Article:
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What you hear on Fly is Yoko Ono's disarming combination of opacity and visceral, personal transparency in full bloom. It's one of the most unbridled, most captivating soul albums ever made. And that's right where she wants you: vulnerable, wide open to any-and-everything, ready to have your world tipped onto its head. She's a master of spinning your head around. First, you get the Bar Band from Hell of "Midsummer New York" to kick things off. It's about the last thing you'd expect from Ono coming off Plastic Ono Band. But here you are, listening to Ono channeling Elvis. Why am I all of a sudden bopping along to it? At 16-minute-plus, the tranced-out, motorik-inspired boogie "Mind Train" is rough-and-ready for your next basement get down. Movement and perspiration required. Then, we have the absolutely gutting blues of “Don’t Worry, Kyoko (Mummy's Only Looking For Her Hand in The Snow)." Full of ache and raw emotion, the song is a love note, a plea for forgiveness, to her estranged daughter Kyoko shot across the universe on a flaming arrow. Ono follows this stampede of emotion with the self-referential torch song "Mrs. Lennon," a wounded song that gets right into the Universal Loneliness. And so here you are. You're devastated. You're exhausted. You're exhilarated. And you're only 1/4 of the way up the mountain that is Fly. Dig deep, traveler, it’s worth the climb.
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I'm not going to begrudge those who feel Ono's music is difficult to enjoy. Her "wailing" and "shrieking" practically invites such criticism. I can't claim full satisfaction with all that she produces either, even the collaborative albums she created with her husband alienates me. For me this album is a perfect balance between the extremes of early works like the no-holds-barred Plastic Ono Band and the comparatively subdued Feeling The Space.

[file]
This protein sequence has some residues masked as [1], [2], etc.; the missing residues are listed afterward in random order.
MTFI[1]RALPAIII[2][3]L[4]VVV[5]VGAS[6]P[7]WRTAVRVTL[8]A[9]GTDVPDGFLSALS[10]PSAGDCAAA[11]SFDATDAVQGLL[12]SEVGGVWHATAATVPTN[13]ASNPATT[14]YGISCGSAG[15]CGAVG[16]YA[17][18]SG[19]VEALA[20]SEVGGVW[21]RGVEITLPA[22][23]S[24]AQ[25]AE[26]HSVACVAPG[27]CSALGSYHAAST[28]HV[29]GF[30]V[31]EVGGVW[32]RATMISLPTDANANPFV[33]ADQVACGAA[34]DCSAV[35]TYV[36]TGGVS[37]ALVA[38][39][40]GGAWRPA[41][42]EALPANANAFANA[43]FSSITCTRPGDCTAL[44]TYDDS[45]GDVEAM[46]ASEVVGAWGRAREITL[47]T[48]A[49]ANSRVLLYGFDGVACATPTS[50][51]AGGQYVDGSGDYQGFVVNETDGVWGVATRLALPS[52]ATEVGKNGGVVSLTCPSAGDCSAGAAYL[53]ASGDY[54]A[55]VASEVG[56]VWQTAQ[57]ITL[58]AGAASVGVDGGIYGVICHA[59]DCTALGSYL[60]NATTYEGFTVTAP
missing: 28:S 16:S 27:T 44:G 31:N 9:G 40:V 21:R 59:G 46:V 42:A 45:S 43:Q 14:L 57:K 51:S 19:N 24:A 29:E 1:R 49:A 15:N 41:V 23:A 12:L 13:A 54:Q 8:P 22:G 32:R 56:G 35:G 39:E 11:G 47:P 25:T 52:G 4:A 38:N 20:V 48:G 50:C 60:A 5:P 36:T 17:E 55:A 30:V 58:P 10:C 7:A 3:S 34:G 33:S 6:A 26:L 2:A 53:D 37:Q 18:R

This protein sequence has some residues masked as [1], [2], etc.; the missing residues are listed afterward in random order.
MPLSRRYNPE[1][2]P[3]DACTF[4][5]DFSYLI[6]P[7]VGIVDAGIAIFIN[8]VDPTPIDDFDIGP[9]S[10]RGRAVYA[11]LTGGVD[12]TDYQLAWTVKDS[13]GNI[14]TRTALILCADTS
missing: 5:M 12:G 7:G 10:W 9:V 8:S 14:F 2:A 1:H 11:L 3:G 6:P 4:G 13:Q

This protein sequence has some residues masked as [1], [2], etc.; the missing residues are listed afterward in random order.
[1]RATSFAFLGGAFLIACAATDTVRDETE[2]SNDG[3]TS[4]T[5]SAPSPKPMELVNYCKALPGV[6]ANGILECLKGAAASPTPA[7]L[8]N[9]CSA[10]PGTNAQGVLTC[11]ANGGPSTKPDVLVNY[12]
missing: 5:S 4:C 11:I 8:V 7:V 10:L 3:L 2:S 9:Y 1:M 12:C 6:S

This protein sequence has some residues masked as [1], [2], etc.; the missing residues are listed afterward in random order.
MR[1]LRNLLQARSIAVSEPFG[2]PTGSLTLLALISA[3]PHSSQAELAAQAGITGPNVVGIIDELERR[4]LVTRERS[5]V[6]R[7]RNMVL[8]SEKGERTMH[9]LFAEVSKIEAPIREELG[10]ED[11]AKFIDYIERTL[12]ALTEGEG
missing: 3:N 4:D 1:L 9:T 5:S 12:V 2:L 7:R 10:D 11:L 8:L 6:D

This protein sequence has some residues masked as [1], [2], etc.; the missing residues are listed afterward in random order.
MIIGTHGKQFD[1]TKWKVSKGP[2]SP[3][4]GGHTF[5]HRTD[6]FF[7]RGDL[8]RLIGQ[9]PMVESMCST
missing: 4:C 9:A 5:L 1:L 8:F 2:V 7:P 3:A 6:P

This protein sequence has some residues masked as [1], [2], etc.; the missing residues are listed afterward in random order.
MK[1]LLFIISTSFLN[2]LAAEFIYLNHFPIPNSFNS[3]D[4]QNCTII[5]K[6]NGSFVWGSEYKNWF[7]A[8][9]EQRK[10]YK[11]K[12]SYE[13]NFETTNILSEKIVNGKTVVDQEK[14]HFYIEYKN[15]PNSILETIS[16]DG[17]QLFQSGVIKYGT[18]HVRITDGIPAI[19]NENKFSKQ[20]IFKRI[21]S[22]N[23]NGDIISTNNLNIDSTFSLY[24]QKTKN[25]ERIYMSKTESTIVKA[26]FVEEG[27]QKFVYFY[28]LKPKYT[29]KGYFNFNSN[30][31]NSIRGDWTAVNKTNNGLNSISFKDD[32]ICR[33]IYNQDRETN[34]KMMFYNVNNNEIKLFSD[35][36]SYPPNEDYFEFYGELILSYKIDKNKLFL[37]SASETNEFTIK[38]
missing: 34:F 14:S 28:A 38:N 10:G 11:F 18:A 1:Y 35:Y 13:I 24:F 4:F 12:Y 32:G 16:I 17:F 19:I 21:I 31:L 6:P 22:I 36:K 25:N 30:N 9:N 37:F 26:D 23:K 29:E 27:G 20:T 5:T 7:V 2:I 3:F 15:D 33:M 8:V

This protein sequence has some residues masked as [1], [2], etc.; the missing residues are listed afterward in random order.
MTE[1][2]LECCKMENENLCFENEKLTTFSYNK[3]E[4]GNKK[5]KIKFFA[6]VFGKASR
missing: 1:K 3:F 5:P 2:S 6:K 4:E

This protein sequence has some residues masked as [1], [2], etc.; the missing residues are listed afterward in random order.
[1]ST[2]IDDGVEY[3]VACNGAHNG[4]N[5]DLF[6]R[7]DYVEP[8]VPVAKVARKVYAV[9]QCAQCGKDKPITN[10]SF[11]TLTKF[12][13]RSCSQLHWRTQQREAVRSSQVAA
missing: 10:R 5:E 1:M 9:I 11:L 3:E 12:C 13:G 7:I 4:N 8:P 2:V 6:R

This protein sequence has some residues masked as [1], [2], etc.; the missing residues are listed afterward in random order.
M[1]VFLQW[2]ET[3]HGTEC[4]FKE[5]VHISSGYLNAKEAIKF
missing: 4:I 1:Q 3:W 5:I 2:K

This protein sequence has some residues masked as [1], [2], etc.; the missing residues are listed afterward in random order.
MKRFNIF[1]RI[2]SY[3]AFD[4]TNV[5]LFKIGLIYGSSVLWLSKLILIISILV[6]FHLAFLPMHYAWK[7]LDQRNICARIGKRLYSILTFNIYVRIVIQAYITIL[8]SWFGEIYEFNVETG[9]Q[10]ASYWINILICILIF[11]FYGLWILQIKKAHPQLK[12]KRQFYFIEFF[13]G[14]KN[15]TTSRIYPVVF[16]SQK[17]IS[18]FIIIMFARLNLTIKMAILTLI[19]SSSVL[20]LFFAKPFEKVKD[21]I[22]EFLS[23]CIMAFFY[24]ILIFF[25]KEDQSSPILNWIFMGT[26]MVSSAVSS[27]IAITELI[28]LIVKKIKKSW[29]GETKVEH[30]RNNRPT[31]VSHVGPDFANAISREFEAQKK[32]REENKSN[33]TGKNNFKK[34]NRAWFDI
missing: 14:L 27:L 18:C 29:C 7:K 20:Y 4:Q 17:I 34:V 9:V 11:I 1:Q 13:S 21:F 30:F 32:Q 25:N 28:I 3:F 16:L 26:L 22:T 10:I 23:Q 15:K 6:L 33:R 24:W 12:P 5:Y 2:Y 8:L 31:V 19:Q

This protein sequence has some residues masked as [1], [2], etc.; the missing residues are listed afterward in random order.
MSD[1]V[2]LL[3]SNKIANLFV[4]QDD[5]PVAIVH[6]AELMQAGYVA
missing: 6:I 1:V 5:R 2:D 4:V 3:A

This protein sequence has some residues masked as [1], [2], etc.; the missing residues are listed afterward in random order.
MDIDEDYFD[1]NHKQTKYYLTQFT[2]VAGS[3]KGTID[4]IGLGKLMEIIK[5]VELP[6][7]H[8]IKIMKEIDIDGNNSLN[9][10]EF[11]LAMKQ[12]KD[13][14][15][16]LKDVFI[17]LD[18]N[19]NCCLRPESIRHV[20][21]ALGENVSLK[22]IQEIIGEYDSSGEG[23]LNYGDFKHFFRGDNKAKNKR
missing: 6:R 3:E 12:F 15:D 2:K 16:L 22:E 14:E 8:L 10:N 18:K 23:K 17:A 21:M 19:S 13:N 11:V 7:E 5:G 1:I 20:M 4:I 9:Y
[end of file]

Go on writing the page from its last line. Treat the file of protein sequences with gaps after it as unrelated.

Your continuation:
The first half of Fly consists of more "Rock"-oriented songs. Some of these are quite good and others, like the piano-ballad "Mrs. Lennon," are excellent. Songs like "Don't Worry Kyoko" and the heavy jamming of "Mind Train" compliments her wild vocals with a more "traditional" Rock sense. For me Yoko is at her best when she let's all hell break loose, which is why I find the songs that comprise "side 3" (Airmale, Don't Count The Waves, and You) the most intriguing. Here the music becomes more otherworldly, almost shamanistic in parts. The title track is much like the animal whose name it invokes, always hovering, testing patience, and never easy to catch.
It's precisely that balance of musical dichotomy is why I enjoy Fly so much.